East to East shows Chinese community

COMMUNITY: Documentary maker Julie Zhu’s grandmother is one of the main people featured in East to East. Photo supplied

East Auckland is set for community fame after Julie Zhu’s documentary East to East was ranked in the top 10 of a nationwide filmmaking competition focusing on diversity.

East to East highlights the various experiences of Chinese immigrants in east Auckland and how they have dealt with assimilation into a foreign society.

Born in China and raised in Auckland, the keen Botany filmmaker has written and directed several short films, was the 2016 Producer in Residence at Basement Theatre and gained her honours in screen production at Auckland University.

During her time at university, the 24-year-old spent many hours travelling on buses from east to central, and that’s where the idea was sparked to create the documentary.

“When the elderly Chinese people got on the bus, they looked like the best of friends… but if you knew the language, you’d know it’s just, ‘hey, how are you’.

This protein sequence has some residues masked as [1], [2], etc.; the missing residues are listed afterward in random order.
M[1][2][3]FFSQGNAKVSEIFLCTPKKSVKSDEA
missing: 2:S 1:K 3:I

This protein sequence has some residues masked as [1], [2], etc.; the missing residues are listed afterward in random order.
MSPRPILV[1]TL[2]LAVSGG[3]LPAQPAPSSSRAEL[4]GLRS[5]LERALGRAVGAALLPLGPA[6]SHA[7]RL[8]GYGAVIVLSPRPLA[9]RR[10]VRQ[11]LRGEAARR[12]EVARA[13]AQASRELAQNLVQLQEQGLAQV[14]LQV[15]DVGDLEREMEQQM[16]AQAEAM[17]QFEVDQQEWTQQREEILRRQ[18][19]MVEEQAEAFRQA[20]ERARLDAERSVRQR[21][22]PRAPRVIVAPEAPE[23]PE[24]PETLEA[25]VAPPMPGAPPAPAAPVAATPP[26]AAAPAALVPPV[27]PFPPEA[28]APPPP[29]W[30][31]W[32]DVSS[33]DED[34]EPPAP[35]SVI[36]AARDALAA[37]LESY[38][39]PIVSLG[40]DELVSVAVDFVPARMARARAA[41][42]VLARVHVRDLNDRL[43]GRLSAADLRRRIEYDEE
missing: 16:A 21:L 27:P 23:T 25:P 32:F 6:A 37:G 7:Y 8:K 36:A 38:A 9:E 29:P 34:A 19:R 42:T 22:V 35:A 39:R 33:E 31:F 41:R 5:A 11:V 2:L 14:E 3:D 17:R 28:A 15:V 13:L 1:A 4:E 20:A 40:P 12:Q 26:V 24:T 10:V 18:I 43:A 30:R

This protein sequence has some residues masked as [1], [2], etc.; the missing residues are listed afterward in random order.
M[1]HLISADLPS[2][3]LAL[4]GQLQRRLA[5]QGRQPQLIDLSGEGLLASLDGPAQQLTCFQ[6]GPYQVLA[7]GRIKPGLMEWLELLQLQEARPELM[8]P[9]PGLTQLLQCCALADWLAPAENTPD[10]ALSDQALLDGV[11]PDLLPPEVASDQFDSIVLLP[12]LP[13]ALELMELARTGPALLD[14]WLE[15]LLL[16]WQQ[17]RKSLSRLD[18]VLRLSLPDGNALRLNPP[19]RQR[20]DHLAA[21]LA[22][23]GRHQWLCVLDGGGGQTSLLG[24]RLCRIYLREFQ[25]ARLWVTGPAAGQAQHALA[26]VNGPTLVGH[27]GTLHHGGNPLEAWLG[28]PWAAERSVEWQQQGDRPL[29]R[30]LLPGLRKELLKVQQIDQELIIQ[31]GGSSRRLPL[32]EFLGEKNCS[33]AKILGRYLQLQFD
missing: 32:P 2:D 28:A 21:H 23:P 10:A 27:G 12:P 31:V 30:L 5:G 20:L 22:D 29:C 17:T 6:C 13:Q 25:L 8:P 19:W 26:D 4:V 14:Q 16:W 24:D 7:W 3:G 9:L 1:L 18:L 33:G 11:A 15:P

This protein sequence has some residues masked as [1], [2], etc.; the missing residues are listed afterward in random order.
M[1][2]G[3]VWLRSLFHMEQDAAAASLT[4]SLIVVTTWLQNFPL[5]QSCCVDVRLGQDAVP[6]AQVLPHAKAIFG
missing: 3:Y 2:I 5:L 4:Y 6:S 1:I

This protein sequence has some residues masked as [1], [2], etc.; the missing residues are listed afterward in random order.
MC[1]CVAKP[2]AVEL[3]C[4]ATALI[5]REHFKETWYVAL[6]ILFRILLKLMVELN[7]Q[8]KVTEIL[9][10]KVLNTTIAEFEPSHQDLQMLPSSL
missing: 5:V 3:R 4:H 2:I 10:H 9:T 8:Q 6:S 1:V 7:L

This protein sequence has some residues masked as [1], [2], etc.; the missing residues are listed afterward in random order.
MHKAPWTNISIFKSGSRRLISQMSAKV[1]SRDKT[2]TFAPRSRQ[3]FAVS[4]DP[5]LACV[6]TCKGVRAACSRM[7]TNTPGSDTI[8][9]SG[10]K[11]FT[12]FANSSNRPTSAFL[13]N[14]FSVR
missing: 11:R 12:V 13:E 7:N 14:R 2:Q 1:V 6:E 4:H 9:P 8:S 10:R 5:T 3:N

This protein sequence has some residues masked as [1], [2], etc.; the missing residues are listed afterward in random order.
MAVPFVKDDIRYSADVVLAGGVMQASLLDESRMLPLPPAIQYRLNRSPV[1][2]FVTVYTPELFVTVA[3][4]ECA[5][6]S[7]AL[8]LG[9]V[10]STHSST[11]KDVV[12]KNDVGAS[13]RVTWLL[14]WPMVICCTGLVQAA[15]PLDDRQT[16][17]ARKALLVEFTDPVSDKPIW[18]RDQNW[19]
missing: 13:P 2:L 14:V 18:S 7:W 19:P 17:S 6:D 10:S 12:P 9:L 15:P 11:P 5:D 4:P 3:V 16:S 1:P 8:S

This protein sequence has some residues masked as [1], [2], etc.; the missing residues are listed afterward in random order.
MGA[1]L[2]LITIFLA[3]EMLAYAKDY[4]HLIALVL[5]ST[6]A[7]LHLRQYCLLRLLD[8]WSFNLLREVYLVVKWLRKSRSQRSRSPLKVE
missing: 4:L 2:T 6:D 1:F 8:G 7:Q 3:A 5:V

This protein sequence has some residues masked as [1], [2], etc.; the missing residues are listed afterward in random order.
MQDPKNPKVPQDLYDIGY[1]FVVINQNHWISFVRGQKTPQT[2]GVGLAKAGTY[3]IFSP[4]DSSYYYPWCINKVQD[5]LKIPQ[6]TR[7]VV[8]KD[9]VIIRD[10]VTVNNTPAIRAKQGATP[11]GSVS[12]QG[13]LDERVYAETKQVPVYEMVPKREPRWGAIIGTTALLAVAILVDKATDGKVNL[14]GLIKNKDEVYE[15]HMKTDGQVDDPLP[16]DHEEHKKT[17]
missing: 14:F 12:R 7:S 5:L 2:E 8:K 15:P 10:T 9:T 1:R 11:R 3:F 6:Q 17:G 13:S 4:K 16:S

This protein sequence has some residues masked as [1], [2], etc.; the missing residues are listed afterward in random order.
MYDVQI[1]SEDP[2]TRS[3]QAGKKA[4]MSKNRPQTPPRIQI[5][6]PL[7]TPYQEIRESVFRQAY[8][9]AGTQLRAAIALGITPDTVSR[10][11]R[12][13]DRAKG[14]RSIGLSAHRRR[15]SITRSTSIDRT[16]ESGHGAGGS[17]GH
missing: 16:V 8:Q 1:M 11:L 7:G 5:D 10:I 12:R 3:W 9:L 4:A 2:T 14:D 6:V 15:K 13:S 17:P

You’d know it’s actually the first time they’ve met.”

Ms Zhu’s own grandmother, 79-year-old Fang Ruzhen, immigrated to Auckland to help raise her grandchildren.

Fifteen years on, English is still a foreign language to her, but she has found community with other elderly Chinese expats on her weekly bus rides to the Asian supermarkets of east Auckland.

Ms Zhu is hoping the documentary, created with producer Tema Pua and director of photography Kelly Chen, will be the start of a greater social shift.

“Often the social discourse around immigrants is about what they offer our society and how they affect or improve our economy, but they are people too,” says Ms Zhu.

“There’s no one New Zealand identity or Kiwi identity…some immigrants don’t assimilate and that’s okay. They are still New Zealand citizens. That’s what truly embracing diversity means – not just for people who act like you.”

The three-minute documentary is supported by Loading Docs – a unique initiative that produces documentaries and gives local documentary makers a platform.

Crowdfunding for the documentary is open till March 31, and Ms Zhu said her aim is to purchase the right equipment, hire translators and facilitate free public screenings with any additional money raised past the $2000 base goal.

East to East will be completed in early June.